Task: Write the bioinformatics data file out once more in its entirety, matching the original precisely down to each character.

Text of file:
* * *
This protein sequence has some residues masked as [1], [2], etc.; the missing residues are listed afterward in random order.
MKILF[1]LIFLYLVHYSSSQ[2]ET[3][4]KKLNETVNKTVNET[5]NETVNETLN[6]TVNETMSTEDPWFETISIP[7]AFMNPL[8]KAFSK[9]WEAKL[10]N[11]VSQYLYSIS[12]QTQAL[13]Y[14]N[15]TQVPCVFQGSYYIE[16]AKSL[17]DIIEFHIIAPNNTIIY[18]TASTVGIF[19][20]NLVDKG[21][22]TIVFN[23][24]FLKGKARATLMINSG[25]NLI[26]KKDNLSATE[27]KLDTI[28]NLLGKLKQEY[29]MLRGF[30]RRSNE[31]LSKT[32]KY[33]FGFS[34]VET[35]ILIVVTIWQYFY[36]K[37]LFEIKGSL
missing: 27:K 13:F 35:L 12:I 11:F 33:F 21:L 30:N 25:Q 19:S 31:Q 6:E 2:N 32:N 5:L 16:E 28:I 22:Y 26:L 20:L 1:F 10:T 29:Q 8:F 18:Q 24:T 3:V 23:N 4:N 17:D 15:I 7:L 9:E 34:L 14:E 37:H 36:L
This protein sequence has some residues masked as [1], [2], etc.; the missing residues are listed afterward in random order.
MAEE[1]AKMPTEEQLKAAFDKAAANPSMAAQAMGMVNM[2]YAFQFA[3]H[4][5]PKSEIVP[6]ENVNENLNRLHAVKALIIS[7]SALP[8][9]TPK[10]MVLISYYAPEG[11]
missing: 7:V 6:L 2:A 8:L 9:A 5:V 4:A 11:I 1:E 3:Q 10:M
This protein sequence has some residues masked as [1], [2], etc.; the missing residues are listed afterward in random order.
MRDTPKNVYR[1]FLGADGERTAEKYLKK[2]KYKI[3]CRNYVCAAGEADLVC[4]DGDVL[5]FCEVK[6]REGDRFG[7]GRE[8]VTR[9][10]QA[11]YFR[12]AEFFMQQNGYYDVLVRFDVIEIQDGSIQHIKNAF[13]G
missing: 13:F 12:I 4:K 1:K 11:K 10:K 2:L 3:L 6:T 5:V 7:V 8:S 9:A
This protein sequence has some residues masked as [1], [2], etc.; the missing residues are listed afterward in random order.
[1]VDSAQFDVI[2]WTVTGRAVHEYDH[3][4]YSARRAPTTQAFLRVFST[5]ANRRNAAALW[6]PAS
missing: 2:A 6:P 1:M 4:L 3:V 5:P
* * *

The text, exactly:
This protein sequence has some residues masked as [1], [2], etc.; the missing residues are listed afterward in random order.
MKILF[1]LIFLYLVHYSSSQ[2]ET[3][4]KKLNETVNKTVNET[5]NETVNETLN[6]TVNETMSTEDPWFETISIP[7]AFMNPL[8]KAFSK[9]WEAKL[10]N[11]VSQYLYSIS[12]QTQAL[13]Y[14]N[15]TQVPCVFQGSYYIE[16]AKSL[17]DIIEFHIIAPNNTIIY[18]TASTVGIF[19][20]NLVDKG[21][22]TIVFN[23][24]FLKGKARATLMINSG[25]NLI[26]KKDNLSATE[27]KLDTI[28]NLLGKLKQEY[29]MLRGF[30]RRSNE[31]LSKT[32]KY[33]FGFS[34]VET[35]ILIVVTIWQYFY[36]K[37]LFEIKGSL
missing: 27:K 13:F 35:L 12:I 11:F 33:F 21:L 30:N 25:Q 19:S 31:Q 6:E 2:N 32:N 5:L 16:E 28:I 22:Y 26:L 20:L 1:F 10:T 29:Q 8:F 18:Q 24:T 3:V 23:N 4:N 17:D 15:I 7:L 9:E 34:L 14:E 37:H 36:L
This protein sequence has some residues masked as [1], [2], etc.; the missing residues are listed afterward in random order.
MAEE[1]AKMPTEEQLKAAFDKAAANPSMAAQAMGMVNM[2]YAFQFA[3]H[4][5]PKSEIVP[6]ENVNENLNRLHAVKALIIS[7]SALP[8][9]TPK[10]MVLISYYAPEG[11]
missing: 7:V 6:L 2:A 8:L 9:A 5:V 4:A 11:I 1:E 3:Q 10:M
This protein sequence has some residues masked as [1], [2], etc.; the missing residues are listed afterward in random order.
MRDTPKNVYR[1]FLGADGERTAEKYLKK[2]KYKI[3]CRNYVCAAGEADLVC[4]DGDVL[5]FCEVK[6]REGDRFG[7]GRE[8]VTR[9][10]QA[11]YFR[12]AEFFMQQNGYYDVLVRFDVIEIQDGSIQHIKNAF[13]G
missing: 13:F 12:I 4:K 1:K 11:K 10:K 2:L 3:L 6:T 5:V 7:V 8:S 9:A
This protein sequence has some residues masked as [1], [2], etc.; the missing residues are listed afterward in random order.
[1]VDSAQFDVI[2]WTVTGRAVHEYDH[3][4]YSARRAPTTQAFLRVFST[5]ANRRNAAALW[6]PAS
missing: 2:A 6:P 1:M 4:L 3:V 5:P